United CEO Oscar Muñoz checks out the new Polaris product in New York – Photo: Ben Granucci
Culminating a design process that took more than two years, United Airlines unveiled their new United Polaris Business Class on Thursday morning. Speaking at an event in Midtown Manhattan, CEO Oscar Muñoz spoke of the airline’s renewed focus on the passenger experience, particularly for premium passengers.
This new focus requires across-the-board upgrades to the airline. It means new aircraft, with the 777-300ER, A350-1000, and 787-8/-9/-10 all on order or recently delivered on the widebody side. It means new coffee from Illy on-board, as well as snacks such as the highly touted stroopwaffle.
You see United Polaris is more than just a new seat, it is a new direction for their premium long-haul experience. Sure, the new seat is a big part of it, but United Polaris also includes new on-board amenities and a new lounge experience. Unifying (or uniting, if you will) the entire concept that good sleep is key when flying long-haul.
BONUS: Flying Domestically on the Upper Deck of a United 747-400
At nine airports worldwide, the United Polaris experience starts in the lounge. The new lounges will offer private sleep pods and showers, enabling travelers to rest and refresh themselves before a long flight. They will also feature hot meals served in a restaurant-style setting, as well as premium wines and spirits. The first United Polaris lounge is expected to open at Chicago’s O’Hare International Airport (ORD) by the end of the year. Lounges in Los Angeles, San Francisco, Houston, Newark, Washington Dulles, Tokyo Narita, Hong Kong, and London Heathrow airports will follow in 2017.
Big network expansion out of LAX for American, with eight new destinations all starting June 2
On June 2, American commenced a major expansion of its route network, with 21 new nonstop routes this month. This includes 10 new destinations just from Los Angeles International Airport (LAX), marking the largest expansion ever at LAX.
Thursday saw the largest number of inaugural flights, with eight ribbon-cutting ceremonies in Los Angeles that day, something the carrier had never done before in its history. I was invited to be part of the festivities and join the entourage, which included Jim Moses, the Managing Director (MD) for American at LAX. What does a day full of ribbon cutting ceremonies look like, you ask…?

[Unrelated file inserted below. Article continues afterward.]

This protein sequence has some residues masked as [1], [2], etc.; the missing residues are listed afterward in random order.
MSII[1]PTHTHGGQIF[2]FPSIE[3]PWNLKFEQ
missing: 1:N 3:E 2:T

Two brand-new 737-900ERs were completely open for tours, including the cockpits. The jet in the foreground was two weeks old and still had that wonderful new-airplane smell.
“It’s all about the kids.”
Alaska Airlines pilot Allen Cassino’s succinct summation explains the singular focus displayed by the dozens of Alaska Air and aviation industry volunteers concerning showing 1,000 eager students the myriad career opportunities available in the aviation industry at Alaska Airlines’ eighth annual Aviation Day.
Raisbeck Aviation High School student Rachel Phuon takes excellent aim with a balsa-wood airplane.
The May 21 event at Alaska’s Sea-Tac Airport maintenance hangar was extraordinarily well run, and everyone I met — really, I mean everyone — seemed to be genuinely enjoying themselves, whether they were sharing information or soaking it up.
The event was co-sponsored by the Boeing Company, the Port of Seattle, the Chief Seattle Council of the Boy Scouts of America and Girl Scouts of Western Washington. Roughly 400 Boy Scouts earned their aviation and engineering merit badges during the event.
My United Boeing 747-400 at SFO
I’ve always enjoyed reading stories of AvGeek’s first flights. The particulars vary, but the basic arc is usually the same: three-year-old self spends the entire time glued to the window in a hushed awe as the cornfields of Iowa stroll by four miles below. And lo’: an AvGeek is born.
That wasn’t me. I mean, I liked looking at the airplanes just fine. That was awesome from day one. But actually flying in them? That was another matter.
Two-year-old me hated every last waking moment of my first flight. And, according to my parents, I made sure everyone within earshot knew it. My blood-curdling screams, which I’m told lasted most of the flight between Boston Logan and Minneapolis via Detroit, were endearing enough to encourage many of my fellow fliers on board to pick up and find somewhere—anywhere—else to ride out the two-hour living hell (Editor’s note: Jeremy still reacts similarly today).